Nat Randall’s 24-hour performance of a single scene based on the film Opening Night, over and over, becomes a study in the excesses of male ego. By Sam Twyford-Moore.

Nat Randall’s The Second Woman

Nat Randall in ‘The Second Woman’.
Nat Randall in ‘The Second Woman’.
Credit: Zan Wimberley / Next Wave Festival

In the third staging of The Second Woman, produced as part of Liveworks in Sydney, the artist Nat Randall once again steps into a small box of a room, washed with red and pink light, shrouded in a thin transparent screen. Next to the room is a screen of near identical proportions, on which is projected video of the live performance, captured by two roaming camerawomen, edited in real time. The whole construct is simultaneously warm and clinically precise. As the work unfolds, a single scene is repeated across the duration of 24 hours, played out by Randall and 100 different men, one after the other, each recruited from an open callout.

The scene isn’t directly lifted from Opening Night, the 1977 John Cassavetes film about a play within a film. Instead, it is pieced together from the movie and from Randall’s own inventions. Its core components are consistent: a man, Marty, enters the room, where a woman, Virginia, is waiting. The couple talks. He pours her a drink and unpacks his food. They debate her value to him, she dumps noodles on him, she gets up to dance, they tussle, she turns off the music, she goes to her wallet, and holds out a $50 note. Finally, a choice is offered to the male participant:



I think you should leave Marty.


MARTY (Choose your final line)

I love you. / I never loved you.


Jade Muratore, who is in charge of participant coordination on the show, uses the email address “manwrangle”. She sends through the necessary instructions. It has progressed in this way since the work was first developed for the Next Wave festival in Melbourne, and will be the same when it plays as part of the Perth Festival in March. Among other notes, it says: “We request that you do not watch the performance prior to your participation in the work.”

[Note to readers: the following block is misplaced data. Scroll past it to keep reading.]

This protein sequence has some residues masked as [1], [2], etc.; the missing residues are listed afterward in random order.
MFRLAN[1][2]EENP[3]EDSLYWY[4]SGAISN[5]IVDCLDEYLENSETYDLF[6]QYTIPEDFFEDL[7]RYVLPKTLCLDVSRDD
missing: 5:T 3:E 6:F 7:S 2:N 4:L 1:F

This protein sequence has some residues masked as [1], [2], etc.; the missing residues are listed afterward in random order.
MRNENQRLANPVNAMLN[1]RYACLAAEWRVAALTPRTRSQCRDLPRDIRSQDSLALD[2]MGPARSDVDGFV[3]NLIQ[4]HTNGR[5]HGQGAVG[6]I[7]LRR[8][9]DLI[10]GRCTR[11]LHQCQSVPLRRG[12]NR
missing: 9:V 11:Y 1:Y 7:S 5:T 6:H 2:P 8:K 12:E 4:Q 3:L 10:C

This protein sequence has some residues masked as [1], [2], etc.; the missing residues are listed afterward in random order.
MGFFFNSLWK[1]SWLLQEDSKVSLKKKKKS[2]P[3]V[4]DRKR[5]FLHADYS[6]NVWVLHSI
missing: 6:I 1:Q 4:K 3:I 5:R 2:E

The performance kicks off at 6 o’clock on a quiet Friday night. I sit at home, restless. Envious of those watching, I crack at midnight, and head out, walking through the dark to Carriageworks, and sneak in to the show, sitting up the back, out of sight. The repetition is almost immediately calming. The men walk onto the set, almost uniformly trepidatious. They grow confident in different ways, either through their interactions with Randall or through a hesitant acknowledgment of the cameras or the audience. About 1am, things start to feel dangerous. A succession of men play the scene too aggressively – leaning in too hard for an unwanted, stolen kiss, throwing food back at Randall when she drops noodles in their lap. I start to question if there was any vetting process for these men and what, if any, emergency procedures there are.

The show is smartly fuelled by two factors: the vulnerability of non-actors, and the male ego displayed in each accumulative iteration of the scene. Afterwards, sitting in the bleachers, the men dissect their performances, fishing for compliments. I am in no way immune to this. There is a small space in the opening of the scene for improvisation. Following the first line of scripted dialogue, Randall asks, “How are you?” and then “What are you thinking?” I keep revising lines in my head for this, that, on reflection, are quite embarrassing. I think about reciting some variation on other dialogue from Opening Night to get in my Cassavetes credibility, or breaking the fourth wall by announcing, “I am here to write about this for The Saturday Paper.” Both are stupid throws to the audience. In the end, perhaps depressed by what I had witnessed the night before, I offered only what I was truly thinking: “I just want to acquit myself well.”